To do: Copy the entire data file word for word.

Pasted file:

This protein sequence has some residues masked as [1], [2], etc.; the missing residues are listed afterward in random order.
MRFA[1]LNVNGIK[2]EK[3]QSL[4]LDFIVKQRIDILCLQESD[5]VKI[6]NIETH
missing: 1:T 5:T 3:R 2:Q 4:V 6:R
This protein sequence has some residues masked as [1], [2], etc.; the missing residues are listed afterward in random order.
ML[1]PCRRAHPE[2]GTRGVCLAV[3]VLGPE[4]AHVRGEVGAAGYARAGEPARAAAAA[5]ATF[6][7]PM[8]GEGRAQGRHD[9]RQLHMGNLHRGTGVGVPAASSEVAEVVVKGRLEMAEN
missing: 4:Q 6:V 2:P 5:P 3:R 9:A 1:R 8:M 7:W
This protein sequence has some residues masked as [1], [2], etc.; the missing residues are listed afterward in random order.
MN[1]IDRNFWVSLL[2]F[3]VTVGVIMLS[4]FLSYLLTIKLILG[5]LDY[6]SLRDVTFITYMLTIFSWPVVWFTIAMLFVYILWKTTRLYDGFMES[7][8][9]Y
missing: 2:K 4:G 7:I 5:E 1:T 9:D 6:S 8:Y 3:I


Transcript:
This protein sequence has some residues masked as [1], [2], etc.; the missing residues are listed afterward in random order.
MRFA[1]LNVNGIK[2]EK[3]QSL[4]LDFIVKQRIDILCLQESD[5]VKI[6]NIETH
missing: 1:T 5:T 3:R 2:Q 4:V 6:R
This protein sequence has some residues masked as [1], [2], etc.; the missing residues are listed afterward in random order.
ML[1]PCRRAHPE[2]GTRGVCLAV[3]VLGPE[4]AHVRGEVGAAGYARAGEPARAAAAA[5]ATF[6][7]PM[8]GEGRAQGRHD[9]RQLHMGNLHRGTGVGVPAASSEVAEVVVKGRLEMAEN
missing: 4:Q 6:V 2:P 5:P 3:R 9:A 1:R 8:M 7:W
This protein sequence has some residues masked as [1], [2], etc.; the missing residues are listed afterward in random order.
MN[1]IDRNFWVSLL[2]F[3]VTVGVIMLS[4]FLSYLLTIKLILG[5]LDY[6]SLRDVTFITYMLTIFSWPVVWFTIAMLFVYILWKTTRLYDGFMES[7][8][9]Y
missing: 2:K 4:G 7:I 5:E 1:T 9:D 6:S 8:Y 3:I